Up ahead in Mirzapur district was the Rajgadh bazaar. At the Kisan Degree Inter College, the school hall was being used as a wedding venue.
Amit Patel was sitting outside. His brother-in-law’s daughter was getting married. “We made some payments by cheque, and took some things on credit. I think this move will reduce EMIs. Real estate value will come down.”
Similar sentiments were at play in other districts. In a long bank queue in Jaunpur, an old lady – who had been waiting for four hours – said the decision had badly affected her. She did not even have enough money at home. So was the government wrong? She immediately responded, “No. If big, big people are troubled, how does it matter if I am troubled?”
Another woman, in the same queue, agreed and said that they were mere workers; by bringing out the money of the really rich, the government was correct. “They had kept money by suppressing the poor. So what if we are a little troubled?” NOTES OF DISSENT Patience however is not infinite. Sechu Ram is a labourer in Delhi’s Azadpur mar- ket. Back home in his village in Azamgarh, Ram is angry with Modi.
His wife speaks up. “If we exchange money also, they give us 2000. What will I do with that big note? The government is wrong.” When asked if this would help remove black money, “How do we in villages know what is black money? What does it mean?”
Lalitesh Pati Tripathi is the Congress MLA from Mirzapur’s Marihan – a rural constituency. Tripathi argues that the timing of the move has upset farmers. “This is the most cash-intensive time of the agricultural calendar. They need money for seeds, fertilisers, and daily labour.”
Those who are at the front-lines of effecting of India’s monetary revolution are worried too.
Prakash is the branch manager of Union Bank of India at Bajrangnagar of Jaunpur. He is giving out a maximum of ₹2000 to customers.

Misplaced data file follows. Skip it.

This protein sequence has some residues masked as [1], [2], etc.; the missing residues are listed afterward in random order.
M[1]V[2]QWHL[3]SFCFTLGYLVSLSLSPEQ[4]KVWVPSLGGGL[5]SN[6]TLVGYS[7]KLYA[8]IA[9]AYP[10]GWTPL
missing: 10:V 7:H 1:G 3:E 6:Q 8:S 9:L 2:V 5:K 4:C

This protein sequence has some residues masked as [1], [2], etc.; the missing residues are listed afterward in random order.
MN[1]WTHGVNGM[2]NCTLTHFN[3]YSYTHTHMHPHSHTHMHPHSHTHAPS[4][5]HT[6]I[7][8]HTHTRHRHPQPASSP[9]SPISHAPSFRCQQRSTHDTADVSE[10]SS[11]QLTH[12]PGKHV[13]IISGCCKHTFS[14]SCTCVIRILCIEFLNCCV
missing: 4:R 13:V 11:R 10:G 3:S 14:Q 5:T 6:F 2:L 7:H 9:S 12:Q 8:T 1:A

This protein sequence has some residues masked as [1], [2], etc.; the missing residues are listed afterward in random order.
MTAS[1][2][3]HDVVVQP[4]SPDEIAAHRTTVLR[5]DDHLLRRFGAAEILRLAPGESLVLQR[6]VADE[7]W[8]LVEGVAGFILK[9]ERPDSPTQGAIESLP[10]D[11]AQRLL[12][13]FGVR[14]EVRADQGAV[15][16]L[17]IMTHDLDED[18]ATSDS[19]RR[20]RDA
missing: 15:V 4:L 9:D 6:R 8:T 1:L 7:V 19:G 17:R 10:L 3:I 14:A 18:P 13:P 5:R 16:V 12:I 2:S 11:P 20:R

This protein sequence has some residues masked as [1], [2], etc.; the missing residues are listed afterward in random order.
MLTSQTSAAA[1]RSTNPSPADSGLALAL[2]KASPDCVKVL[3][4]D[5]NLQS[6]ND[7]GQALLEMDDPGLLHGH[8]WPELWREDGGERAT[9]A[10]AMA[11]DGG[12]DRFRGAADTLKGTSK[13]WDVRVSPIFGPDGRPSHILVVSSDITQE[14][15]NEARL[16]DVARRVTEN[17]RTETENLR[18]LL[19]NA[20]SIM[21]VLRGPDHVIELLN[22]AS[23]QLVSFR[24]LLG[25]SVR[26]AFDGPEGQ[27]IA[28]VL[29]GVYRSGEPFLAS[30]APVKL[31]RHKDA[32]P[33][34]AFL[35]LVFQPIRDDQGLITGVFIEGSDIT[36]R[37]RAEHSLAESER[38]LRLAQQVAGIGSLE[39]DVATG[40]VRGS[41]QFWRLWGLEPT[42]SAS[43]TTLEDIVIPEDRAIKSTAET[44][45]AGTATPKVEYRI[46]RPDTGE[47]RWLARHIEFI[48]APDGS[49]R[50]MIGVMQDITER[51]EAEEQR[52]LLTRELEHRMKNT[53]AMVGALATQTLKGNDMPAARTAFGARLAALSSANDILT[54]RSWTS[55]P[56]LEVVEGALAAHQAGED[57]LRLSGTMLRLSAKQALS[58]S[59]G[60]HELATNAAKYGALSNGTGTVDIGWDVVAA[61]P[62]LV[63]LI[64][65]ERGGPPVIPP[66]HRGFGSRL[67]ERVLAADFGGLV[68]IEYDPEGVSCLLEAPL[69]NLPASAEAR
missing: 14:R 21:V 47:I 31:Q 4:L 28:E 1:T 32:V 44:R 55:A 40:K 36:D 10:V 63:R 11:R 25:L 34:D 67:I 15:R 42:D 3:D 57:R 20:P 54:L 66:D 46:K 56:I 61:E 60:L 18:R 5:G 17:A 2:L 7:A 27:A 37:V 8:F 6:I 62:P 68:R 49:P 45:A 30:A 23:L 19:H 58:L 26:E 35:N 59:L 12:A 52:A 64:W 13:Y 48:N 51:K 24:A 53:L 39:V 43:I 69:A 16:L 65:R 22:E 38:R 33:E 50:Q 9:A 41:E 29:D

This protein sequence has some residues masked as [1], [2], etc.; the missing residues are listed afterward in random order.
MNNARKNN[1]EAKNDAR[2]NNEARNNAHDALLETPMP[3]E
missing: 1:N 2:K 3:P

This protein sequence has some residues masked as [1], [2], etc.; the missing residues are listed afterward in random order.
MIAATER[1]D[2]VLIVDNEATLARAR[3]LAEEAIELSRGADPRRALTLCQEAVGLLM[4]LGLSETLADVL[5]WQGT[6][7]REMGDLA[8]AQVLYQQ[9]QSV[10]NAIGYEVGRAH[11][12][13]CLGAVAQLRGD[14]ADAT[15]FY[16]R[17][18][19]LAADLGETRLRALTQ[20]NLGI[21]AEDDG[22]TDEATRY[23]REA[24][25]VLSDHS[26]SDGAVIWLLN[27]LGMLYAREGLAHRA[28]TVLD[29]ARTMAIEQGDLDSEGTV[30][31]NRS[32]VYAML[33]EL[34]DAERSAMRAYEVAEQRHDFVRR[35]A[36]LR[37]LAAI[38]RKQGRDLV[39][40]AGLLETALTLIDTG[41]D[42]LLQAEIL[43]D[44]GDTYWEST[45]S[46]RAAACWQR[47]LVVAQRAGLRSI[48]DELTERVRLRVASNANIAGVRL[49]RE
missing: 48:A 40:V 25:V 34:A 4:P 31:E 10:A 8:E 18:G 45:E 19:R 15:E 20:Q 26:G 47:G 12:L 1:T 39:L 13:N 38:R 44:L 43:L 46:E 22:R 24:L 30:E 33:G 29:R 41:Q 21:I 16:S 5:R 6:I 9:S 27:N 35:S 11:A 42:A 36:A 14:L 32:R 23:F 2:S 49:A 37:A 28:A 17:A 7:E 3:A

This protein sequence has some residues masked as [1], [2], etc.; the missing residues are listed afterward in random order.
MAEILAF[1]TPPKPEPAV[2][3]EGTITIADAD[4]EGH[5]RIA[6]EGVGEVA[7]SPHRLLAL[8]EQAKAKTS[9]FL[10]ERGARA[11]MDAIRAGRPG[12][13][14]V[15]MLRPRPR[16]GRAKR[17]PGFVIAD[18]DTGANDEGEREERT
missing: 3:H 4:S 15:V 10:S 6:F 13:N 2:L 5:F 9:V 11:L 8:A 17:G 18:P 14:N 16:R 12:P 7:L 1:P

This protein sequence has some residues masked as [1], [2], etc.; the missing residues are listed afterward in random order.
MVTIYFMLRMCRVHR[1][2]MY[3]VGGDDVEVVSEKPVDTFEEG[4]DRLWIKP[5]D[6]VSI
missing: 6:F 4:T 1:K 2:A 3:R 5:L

Why? The manager explains he has not received a single new ₹500 note and has very limited quantities of ₹2000 notes. “If I start giving out money according to the limits, I will be able to serve only six to ten people.” The branch has 40,000 accounts and caters to rural pockets. Prakash says, “People have been patient till now, but it can break at any point. We need to restore the cash supply immediately.”
His point is echoed by a senior UP police official. The official warns, “If the chaos persists, if people get angry, if we cannot control crowds, if there is even one incident of firing, then the situation can deteriorate into a security nightmare.”
Despite the urgency of improving the situation, the overwhelming sentiment one captures in east UP is of the extraordinary patience of some of India’s poorest citizens.
In UP, society is willing to be tested for 30-50 days by the state. But after that, society will begin testing the state,
2 and Modi’s staggeringly ambitious promise of an economically cleaner India.
SECHU RAM (left), Azamgarh Dalit labourer I have been running around to deposit my money. I have had a lot of trouble in organising my niece's wedding. Modiji has harassed poor people like me. I am angry with him.
MANNA DEVI, Jaunpur Homemaker I am troubled. But the government has done the right thing. The rich, who have made money by suppressing the poor, are the ones who are suffering more than us
RAM SUDHAR (right) & Shatrughan Bishwakarma, Mirzapur. Shopkeepers, who have seen a drop in sales They have only asked us to deposit the notes and given us time to do so. I think it is a very good move. The economy will become swacch, clean. In two weeks, it will all be fine.
RAMESH YADAV, Varanasi Farmer I have been standing in the queue for four hours. I need cash for seeds and fertilisers. I am troubled but those who have kept money hidden are scared.